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War on Gaza: UK committee head calls out Israeli spokesperson over aid blocking claims

British MP Alicia Kearns demands proof from Eylon Levy over claims UN was blocking aid entry to Gaza
Trucks carrying humanitarian aid slated for Gaza await clearance at the Kerem Shalom (Karm Abu Salem) border crossing on 14 March 2024 (Jack Guez/AFP)

The head of the UK's Foreign Affairs Committee called out an Israeli government spokesperson who claimed the UN, rather than Israel, was responsible for blocking aid deliveries into Gaza.

British member of parliament Alicia Kearns said on X (formerly Twitter) that Israel was failing to meet its legal obligation to help aid get into the besieged enclave, citing the closure of the Kerem Shalom crossing.

"I've just returned from the aid staging location in Egypt, thousands of trucks are sat waiting to deliver aid," she wrote.

In response, Israeli government spokesperson Eylon Levy claimed that the crossing was "currently closed on Saturdays at the request of the UN because there is so much undistributed aid piling up on the other side".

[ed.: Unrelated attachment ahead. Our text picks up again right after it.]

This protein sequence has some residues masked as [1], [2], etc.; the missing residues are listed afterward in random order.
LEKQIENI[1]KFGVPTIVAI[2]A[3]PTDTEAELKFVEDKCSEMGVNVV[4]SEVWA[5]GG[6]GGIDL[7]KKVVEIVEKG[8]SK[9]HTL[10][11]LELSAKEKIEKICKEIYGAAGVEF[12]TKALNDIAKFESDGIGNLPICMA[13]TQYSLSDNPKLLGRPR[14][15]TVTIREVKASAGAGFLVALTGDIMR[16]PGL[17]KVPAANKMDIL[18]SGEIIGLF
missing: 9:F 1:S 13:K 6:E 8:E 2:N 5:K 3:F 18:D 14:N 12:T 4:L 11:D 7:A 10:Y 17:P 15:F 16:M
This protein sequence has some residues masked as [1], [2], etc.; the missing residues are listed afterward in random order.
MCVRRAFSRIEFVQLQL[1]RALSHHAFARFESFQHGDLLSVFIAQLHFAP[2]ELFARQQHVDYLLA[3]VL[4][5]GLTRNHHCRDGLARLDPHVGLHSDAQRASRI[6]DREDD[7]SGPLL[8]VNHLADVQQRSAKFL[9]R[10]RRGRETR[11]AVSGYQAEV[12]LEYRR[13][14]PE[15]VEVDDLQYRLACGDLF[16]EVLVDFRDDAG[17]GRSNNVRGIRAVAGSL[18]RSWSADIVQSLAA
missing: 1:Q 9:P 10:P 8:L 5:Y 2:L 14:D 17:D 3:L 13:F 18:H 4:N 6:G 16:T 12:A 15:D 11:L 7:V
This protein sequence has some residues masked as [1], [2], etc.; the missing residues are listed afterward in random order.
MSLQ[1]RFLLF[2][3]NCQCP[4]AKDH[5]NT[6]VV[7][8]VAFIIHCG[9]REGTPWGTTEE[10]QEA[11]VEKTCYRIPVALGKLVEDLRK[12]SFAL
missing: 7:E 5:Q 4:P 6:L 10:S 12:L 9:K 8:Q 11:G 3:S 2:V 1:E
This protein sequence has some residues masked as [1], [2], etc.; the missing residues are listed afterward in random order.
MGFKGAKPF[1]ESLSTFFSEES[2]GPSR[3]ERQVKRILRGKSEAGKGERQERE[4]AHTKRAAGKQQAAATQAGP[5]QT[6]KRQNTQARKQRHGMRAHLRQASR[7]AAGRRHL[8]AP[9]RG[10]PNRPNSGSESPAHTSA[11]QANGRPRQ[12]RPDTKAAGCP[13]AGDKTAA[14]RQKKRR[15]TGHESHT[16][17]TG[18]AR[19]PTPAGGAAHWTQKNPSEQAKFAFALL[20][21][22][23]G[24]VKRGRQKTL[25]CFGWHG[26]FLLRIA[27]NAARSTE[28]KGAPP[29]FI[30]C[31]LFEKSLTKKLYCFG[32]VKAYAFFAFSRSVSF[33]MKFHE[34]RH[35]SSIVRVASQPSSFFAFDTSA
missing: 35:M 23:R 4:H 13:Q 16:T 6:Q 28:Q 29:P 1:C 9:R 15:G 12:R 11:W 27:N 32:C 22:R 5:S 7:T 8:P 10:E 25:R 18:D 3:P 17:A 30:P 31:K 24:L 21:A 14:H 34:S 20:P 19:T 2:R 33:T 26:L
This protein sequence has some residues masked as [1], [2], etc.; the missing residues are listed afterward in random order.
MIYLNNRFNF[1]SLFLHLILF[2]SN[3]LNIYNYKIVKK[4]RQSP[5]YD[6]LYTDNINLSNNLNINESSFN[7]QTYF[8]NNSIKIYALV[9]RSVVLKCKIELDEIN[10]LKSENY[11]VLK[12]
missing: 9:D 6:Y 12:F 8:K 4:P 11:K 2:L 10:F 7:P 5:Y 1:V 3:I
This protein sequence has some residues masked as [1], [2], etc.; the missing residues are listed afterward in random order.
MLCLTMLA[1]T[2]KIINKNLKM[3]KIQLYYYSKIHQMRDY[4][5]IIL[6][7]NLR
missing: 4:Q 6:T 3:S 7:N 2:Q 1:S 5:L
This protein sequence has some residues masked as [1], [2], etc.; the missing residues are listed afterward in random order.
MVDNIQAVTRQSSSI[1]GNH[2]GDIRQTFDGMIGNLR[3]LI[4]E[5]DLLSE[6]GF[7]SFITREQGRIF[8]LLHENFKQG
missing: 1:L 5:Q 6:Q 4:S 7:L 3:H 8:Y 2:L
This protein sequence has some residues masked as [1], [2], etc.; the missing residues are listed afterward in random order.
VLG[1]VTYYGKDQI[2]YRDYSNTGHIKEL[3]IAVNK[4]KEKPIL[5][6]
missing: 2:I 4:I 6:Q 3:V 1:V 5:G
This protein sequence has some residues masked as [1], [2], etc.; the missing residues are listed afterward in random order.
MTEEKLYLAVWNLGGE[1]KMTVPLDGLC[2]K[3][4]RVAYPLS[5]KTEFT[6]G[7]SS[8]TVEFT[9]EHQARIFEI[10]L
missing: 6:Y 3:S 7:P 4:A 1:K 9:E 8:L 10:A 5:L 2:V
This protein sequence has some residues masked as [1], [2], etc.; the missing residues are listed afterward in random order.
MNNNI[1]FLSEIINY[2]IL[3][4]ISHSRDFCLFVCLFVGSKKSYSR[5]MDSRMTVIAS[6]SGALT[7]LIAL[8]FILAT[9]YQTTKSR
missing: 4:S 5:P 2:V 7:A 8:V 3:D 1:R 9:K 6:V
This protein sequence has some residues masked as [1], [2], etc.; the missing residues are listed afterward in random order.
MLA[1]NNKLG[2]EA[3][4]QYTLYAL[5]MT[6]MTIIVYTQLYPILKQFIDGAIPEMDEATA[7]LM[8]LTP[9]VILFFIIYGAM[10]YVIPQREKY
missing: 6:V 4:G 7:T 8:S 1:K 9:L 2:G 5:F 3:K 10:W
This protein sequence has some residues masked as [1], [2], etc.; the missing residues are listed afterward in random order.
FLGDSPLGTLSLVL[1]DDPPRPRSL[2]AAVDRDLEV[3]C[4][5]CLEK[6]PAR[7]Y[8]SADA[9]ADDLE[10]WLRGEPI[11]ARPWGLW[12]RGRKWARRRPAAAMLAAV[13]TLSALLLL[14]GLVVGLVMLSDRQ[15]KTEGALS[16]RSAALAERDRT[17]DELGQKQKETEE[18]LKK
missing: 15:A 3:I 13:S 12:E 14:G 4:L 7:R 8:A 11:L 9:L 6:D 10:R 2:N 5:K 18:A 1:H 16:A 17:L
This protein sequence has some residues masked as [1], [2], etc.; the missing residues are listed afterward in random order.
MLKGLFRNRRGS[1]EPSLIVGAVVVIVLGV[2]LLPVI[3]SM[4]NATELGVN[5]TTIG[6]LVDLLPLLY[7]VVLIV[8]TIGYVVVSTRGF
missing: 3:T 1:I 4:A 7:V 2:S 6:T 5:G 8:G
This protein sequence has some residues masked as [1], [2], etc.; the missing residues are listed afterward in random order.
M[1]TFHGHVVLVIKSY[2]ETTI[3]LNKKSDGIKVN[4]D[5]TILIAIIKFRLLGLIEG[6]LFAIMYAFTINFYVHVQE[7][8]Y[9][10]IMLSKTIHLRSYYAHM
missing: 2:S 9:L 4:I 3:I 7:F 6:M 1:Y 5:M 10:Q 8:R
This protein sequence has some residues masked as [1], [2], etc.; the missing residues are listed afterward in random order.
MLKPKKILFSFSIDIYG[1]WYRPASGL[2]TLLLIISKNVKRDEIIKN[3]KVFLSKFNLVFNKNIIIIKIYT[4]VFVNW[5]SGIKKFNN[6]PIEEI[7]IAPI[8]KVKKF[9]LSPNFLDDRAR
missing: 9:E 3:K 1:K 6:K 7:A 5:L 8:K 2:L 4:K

Kearns asked for evidence from Levy, pointing out that his claim was the "opposite" of what she had been told by the UK government, Egyptian government and the UN.

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"They are clear the Israeli Govt requested no deliveries on a Saturday," she wrote.

Levy has yet to respond.

Brink of famine

The UN and other aid agencies have warned that Gaza is on the brink of famine due to Israel's prevention of the entry of life-saving aid from the enclave's land crossings. 

The ongoing Israeli assault and siege on Gaza has killed more than 31,000 people, including at least 25 from starvation, most of them children, according to the Palestinian health ministry.

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Following an application from South Africa, the International Court of Justice in January delivered an interim ruling calling on Israel to take measures to prevent acts of genocide in Gaza.

The court did not order Israel to halt its military operations in Gaza, one of South Africa's key demands, and also did not immediately rule on whether Israel was committing genocide.

But it did rule on several provisional measures, voted for by the vast majority of the court's 17 judges, one of which required Israel to facilitate the delivery of aid.

Rights groups say that, so far, Israel has failed to adhere to the ruling.

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